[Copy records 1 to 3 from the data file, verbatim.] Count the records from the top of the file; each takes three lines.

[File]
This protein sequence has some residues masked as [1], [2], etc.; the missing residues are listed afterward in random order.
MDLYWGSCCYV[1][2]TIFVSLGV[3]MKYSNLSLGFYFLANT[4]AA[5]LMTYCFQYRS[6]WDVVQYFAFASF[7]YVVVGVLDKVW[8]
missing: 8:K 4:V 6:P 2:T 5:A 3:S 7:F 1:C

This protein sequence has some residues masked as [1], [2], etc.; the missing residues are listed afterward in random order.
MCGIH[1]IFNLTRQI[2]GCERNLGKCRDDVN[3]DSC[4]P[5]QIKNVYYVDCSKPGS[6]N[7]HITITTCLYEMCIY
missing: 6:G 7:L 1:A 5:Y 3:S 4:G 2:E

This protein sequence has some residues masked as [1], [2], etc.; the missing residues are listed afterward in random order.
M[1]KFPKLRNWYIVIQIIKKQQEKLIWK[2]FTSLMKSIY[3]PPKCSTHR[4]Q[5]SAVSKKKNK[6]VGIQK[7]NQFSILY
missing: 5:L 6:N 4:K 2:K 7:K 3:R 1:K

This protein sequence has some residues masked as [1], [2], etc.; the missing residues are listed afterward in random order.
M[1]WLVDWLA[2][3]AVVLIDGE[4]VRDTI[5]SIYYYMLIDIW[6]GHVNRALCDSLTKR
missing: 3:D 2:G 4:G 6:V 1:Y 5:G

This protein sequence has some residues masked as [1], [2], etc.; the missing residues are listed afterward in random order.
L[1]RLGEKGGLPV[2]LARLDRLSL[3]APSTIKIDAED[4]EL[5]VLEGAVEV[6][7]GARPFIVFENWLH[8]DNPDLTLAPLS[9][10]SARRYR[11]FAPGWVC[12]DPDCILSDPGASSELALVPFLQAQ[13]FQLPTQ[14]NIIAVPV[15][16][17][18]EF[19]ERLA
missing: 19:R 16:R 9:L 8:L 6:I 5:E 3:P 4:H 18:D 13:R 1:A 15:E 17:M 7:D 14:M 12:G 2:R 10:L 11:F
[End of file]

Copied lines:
This protein sequence has some residues masked as [1], [2], etc.; the missing residues are listed afterward in random order.
MDLYWGSCCYV[1][2]TIFVSLGV[3]MKYSNLSLGFYFLANT[4]AA[5]LMTYCFQYRS[6]WDVVQYFAFASF[7]YVVVGVLDKVW[8]
missing: 8:K 4:V 6:P 2:T 5:A 3:S 7:F 1:C

This protein sequence has some residues masked as [1], [2], etc.; the missing residues are listed afterward in random order.
MCGIH[1]IFNLTRQI[2]GCERNLGKCRDDVN[3]DSC[4]P[5]QIKNVYYVDCSKPGS[6]N[7]HITITTCLYEMCIY
missing: 6:G 7:L 1:A 5:Y 3:S 4:G 2:E

This protein sequence has some residues masked as [1], [2], etc.; the missing residues are listed afterward in random order.
M[1]KFPKLRNWYIVIQIIKKQQEKLIWK[2]FTSLMKSIY[3]PPKCSTHR[4]Q[5]SAVSKKKNK[6]VGIQK[7]NQFSILY
missing: 5:L 6:N 4:K 2:K 7:K 3:R 1:K